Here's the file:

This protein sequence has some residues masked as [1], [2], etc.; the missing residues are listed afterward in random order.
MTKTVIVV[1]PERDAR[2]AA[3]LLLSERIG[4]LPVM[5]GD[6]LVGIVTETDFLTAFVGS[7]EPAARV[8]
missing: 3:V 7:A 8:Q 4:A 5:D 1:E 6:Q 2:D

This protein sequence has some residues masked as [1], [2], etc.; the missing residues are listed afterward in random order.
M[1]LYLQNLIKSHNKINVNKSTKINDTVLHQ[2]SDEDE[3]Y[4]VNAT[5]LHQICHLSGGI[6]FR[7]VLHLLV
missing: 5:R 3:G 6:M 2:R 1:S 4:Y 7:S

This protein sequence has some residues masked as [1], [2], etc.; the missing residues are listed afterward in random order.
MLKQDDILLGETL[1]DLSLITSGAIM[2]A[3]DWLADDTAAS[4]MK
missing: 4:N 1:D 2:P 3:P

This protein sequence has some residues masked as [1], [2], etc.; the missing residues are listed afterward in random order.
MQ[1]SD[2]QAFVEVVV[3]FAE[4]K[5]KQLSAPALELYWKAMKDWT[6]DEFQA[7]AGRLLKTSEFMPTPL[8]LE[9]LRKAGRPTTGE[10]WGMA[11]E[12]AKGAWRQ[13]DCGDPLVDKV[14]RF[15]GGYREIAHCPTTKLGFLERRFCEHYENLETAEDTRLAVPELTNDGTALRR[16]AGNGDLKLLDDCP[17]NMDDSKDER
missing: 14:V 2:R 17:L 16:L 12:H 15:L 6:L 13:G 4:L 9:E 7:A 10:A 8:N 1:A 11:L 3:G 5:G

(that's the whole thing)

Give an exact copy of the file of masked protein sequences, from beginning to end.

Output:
This protein sequence has some residues masked as [1], [2], etc.; the missing residues are listed afterward in random order.
MTKTVIVV[1]PERDAR[2]AA[3]LLLSERIG[4]LPVM[5]GD[6]LVGIVTETDFLTAFVGS[7]EPAARV[8]
missing: 3:V 7:A 8:Q 4:A 5:D 1:E 6:Q 2:D

This protein sequence has some residues masked as [1], [2], etc.; the missing residues are listed afterward in random order.
M[1]LYLQNLIKSHNKINVNKSTKINDTVLHQ[2]SDEDE[3]Y[4]VNAT[5]LHQICHLSGGI[6]FR[7]VLHLLV
missing: 5:R 3:G 6:M 2:R 1:S 4:Y 7:S

This protein sequence has some residues masked as [1], [2], etc.; the missing residues are listed afterward in random order.
MLKQDDILLGETL[1]DLSLITSGAIM[2]A[3]DWLADDTAAS[4]MK
missing: 4:N 1:D 2:P 3:P

This protein sequence has some residues masked as [1], [2], etc.; the missing residues are listed afterward in random order.
MQ[1]SD[2]QAFVEVVV[3]FAE[4]K[5]KQLSAPALELYWKAMKDWT[6]DEFQA[7]AGRLLKTSEFMPTPL[8]LE[9]LRKAGRPTTGE[10]WGMA[11]E[12]AKGAWRQ[13]DCGDPLVDKV[14]RF[15]GGYREIAHCPTTKLGFLERRFCEHYENLETAEDTRLAVPELTNDGTALRR[16]AGNGDLKLLDDCP[17]NMDDSKDER
missing: 14:V 2:R 17:L 16:L 12:H 15:L 6:L 13:G 4:L 9:E 7:A 10:A 8:N 1:A 11:L 3:G 5:G